Take our Survey

Reference: Pearson CA, et al. (2013) Network class superposition analyses. PLoS One 8(4):e59046

Reference Help

Abstract


Networks are often used to understand a whole system by modeling the interactions among its pieces. Examples include biomolecules in a cell interacting to provide some primary function, or species in an environment forming a stable community. However, these interactions are often unknown; instead, the pieces' dynamic states are known, and network structure must be inferred. Because observed function may be explained by many different networks (e.g., [Formula: see text] for the yeast cell cycle process [1]), considering dynamics beyond this primary function means picking a single network or suitable sample: measuring over all networks exhibiting the primary function is computationally infeasible. We circumvent that obstacle by calculating the network class ensemble. We represent the ensemble by a stochastic matrix [Formula: see text], which is a transition-by-transition superposition of the system dynamics for each member of the class. We present concrete results for [Formula: see text] derived from Boolean time series dynamics on networks obeying the Strong Inhibition rule, by applying [Formula: see text] to several traditional questions about network dynamics. We show that the distribution of the number of point attractors can be accurately estimated with [Formula: see text]. We show how to generate Derrida plots based on [Formula: see text]. We show that [Formula: see text]-based Shannon entropy outperforms other methods at selecting experiments to further narrow the network structure. We also outline an experimental test of predictions based on [Formula: see text]. We motivate all of these results in terms of a popular molecular biology Boolean network model for the yeast cell cycle, but the methods and analyses we introduce are general. We conclude with open questions for [Formula: see text], for example, application to other models, computational considerations when scaling up to larger systems, and other potential analyses.

Reference Type
Journal Article | Research Support, U.S. Gov't, Non-P.H.S.
Authors
Pearson CA, Zeng C, Simha R
Primary Lit For
Additional Lit For
Review For

Interaction Annotations


Increase the total number of rows showing on this page by using the pull-down located below the table, or use the page scroll at the table's top right to browse through the table's pages; use the arrows to the right of a column header to sort by that column; filter the table using the "Filter" box at the top of the table; click on the small "i" buttons located within a cell for an annotation to view further details about experiment type and any other genes involved in the interaction.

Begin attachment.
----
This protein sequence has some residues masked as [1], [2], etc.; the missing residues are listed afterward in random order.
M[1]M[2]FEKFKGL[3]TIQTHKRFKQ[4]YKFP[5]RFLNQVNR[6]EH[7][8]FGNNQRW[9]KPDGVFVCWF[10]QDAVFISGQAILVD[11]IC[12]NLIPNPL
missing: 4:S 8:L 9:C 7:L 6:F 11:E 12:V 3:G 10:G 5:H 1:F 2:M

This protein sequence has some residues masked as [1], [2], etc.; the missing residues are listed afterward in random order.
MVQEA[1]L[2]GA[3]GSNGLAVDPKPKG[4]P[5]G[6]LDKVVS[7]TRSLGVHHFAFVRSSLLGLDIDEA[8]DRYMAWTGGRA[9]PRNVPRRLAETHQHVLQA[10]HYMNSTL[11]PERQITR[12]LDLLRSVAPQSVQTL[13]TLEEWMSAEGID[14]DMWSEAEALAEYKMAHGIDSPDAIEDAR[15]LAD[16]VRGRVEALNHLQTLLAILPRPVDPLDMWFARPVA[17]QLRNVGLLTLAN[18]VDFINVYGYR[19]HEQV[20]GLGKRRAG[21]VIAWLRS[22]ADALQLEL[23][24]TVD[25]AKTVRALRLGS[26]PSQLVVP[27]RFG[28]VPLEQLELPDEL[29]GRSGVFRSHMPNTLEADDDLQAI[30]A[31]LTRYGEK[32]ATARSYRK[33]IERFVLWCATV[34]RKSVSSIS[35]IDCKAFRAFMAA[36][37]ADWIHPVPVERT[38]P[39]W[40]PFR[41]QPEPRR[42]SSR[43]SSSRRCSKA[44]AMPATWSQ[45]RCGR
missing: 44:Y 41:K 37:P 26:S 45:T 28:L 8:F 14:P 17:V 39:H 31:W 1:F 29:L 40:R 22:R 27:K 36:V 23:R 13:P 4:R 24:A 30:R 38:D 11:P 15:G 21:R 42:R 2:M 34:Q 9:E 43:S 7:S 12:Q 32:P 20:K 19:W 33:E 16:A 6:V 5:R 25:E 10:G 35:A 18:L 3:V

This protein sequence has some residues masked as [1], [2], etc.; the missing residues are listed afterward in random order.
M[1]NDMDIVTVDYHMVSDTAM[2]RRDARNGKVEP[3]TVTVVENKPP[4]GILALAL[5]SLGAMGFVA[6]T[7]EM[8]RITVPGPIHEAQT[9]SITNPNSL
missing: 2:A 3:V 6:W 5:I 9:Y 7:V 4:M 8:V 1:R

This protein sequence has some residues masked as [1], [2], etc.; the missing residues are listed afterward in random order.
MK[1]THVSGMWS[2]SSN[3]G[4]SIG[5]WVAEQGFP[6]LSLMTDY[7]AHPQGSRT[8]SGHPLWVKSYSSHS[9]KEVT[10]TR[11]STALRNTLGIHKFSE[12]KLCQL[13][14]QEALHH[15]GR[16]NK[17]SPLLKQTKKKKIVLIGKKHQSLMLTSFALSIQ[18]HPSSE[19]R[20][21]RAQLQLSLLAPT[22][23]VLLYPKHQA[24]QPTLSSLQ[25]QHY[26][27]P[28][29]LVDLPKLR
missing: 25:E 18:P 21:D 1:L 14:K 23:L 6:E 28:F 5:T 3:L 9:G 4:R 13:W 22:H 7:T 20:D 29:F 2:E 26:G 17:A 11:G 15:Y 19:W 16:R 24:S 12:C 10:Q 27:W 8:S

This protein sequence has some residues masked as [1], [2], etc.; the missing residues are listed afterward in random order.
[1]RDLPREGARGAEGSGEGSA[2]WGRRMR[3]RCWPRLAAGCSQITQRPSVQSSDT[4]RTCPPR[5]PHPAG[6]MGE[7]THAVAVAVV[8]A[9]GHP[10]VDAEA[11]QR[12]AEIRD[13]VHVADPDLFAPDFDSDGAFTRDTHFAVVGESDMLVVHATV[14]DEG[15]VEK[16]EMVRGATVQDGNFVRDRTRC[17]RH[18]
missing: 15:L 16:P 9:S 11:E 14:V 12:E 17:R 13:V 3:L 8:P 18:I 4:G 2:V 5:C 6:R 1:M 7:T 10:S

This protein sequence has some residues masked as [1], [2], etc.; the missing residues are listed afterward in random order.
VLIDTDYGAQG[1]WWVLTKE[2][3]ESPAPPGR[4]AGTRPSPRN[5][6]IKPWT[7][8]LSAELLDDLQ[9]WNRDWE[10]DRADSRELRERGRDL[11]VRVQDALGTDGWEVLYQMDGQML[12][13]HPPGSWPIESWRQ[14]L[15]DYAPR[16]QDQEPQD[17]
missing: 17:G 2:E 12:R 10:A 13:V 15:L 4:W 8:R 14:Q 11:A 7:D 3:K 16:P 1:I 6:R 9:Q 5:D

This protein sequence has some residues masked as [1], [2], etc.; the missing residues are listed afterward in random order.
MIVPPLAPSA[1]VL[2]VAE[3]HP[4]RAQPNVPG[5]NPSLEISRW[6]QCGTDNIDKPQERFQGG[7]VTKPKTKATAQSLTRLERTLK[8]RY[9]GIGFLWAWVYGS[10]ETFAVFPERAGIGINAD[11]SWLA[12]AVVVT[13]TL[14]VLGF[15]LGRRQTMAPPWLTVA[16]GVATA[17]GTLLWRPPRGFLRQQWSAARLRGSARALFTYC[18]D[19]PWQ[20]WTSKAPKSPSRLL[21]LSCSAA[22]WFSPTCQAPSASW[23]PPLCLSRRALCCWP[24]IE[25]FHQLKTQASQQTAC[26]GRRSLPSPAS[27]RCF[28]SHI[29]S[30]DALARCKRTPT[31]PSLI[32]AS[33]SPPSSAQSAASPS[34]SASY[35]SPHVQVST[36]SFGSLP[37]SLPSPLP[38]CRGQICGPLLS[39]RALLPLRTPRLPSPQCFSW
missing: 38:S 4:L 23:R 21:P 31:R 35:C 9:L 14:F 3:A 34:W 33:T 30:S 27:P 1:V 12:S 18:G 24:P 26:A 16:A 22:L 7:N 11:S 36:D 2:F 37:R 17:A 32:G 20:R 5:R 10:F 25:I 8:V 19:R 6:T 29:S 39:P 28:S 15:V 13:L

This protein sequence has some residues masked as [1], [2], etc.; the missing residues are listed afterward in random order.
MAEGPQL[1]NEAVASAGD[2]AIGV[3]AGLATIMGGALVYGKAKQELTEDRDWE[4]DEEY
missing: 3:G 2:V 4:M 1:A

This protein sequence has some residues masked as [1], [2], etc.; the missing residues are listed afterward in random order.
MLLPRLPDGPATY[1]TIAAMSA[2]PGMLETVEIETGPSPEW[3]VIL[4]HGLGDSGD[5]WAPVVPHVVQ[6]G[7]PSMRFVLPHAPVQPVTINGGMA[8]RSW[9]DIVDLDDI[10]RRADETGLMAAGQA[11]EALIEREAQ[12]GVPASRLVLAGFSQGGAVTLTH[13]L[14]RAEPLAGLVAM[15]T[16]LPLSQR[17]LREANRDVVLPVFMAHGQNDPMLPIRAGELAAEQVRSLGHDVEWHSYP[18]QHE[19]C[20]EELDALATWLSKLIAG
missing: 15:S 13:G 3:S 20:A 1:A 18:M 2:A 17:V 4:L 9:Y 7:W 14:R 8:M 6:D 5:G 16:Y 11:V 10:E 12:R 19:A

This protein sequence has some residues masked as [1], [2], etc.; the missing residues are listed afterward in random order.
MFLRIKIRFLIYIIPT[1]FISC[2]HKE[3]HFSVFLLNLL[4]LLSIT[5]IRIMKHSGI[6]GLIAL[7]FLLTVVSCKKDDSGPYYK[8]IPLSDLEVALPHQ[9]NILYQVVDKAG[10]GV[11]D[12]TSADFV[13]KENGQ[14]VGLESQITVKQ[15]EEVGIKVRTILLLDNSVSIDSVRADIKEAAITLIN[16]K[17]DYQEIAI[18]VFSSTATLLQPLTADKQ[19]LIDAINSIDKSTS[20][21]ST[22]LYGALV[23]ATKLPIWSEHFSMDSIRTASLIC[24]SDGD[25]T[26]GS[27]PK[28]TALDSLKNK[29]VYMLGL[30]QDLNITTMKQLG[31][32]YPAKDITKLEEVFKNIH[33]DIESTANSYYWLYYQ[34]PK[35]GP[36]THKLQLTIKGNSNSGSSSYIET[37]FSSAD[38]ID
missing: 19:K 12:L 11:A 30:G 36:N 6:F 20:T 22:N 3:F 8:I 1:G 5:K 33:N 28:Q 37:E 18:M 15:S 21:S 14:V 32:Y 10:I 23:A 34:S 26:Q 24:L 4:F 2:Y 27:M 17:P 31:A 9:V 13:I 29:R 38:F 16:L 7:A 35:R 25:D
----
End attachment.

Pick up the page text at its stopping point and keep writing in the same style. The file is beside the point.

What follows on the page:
Interactor Interactor Type Assay Annotation Action Modification Phenotype Source Reference

Gene Ontology Annotations


Increase the total number of rows showing on this page using the pull-down located below the table, or use the page scroll at the table's top right to browse through the table's pages; use the arrows to the right of a column header to sort by that column; filter the table using the "Filter" box at the top of the table.

Gene Gene Ontology Term Qualifier Aspect Method Evidence Source Assigned On Annotation Extension Reference

Phenotype Annotations


Increase the total number of rows showing on this page using the pull-down located below the table, or use the page scroll at the table's top right to browse through the table's pages; use the arrows to the right of a column header to sort by that column; filter the table using the "Filter" box at the top of the table; click on the small "i" buttons located within a cell for an annotation to view further details.

Gene Phenotype Experiment Type Mutant Information Strain Background Chemical Details Reference

Regulation Annotations


Increase the total number of rows displayed on this page using the pull-down located below the table, or use the page scroll at the table's top right to browse through the table's pages; use the arrows to the right of a column header to sort by that column; to filter the table by a specific experiment type, type a keyword into the Filter box (for example, “microarray”); download this table as a .txt file using the Download button or click Analyze to further view and analyze the list of target genes using GO Term Finder, GO Slim Mapper, SPELL, or YeastMine.

Regulator Target Experiment Assay Construct Conditions Strain Background Reference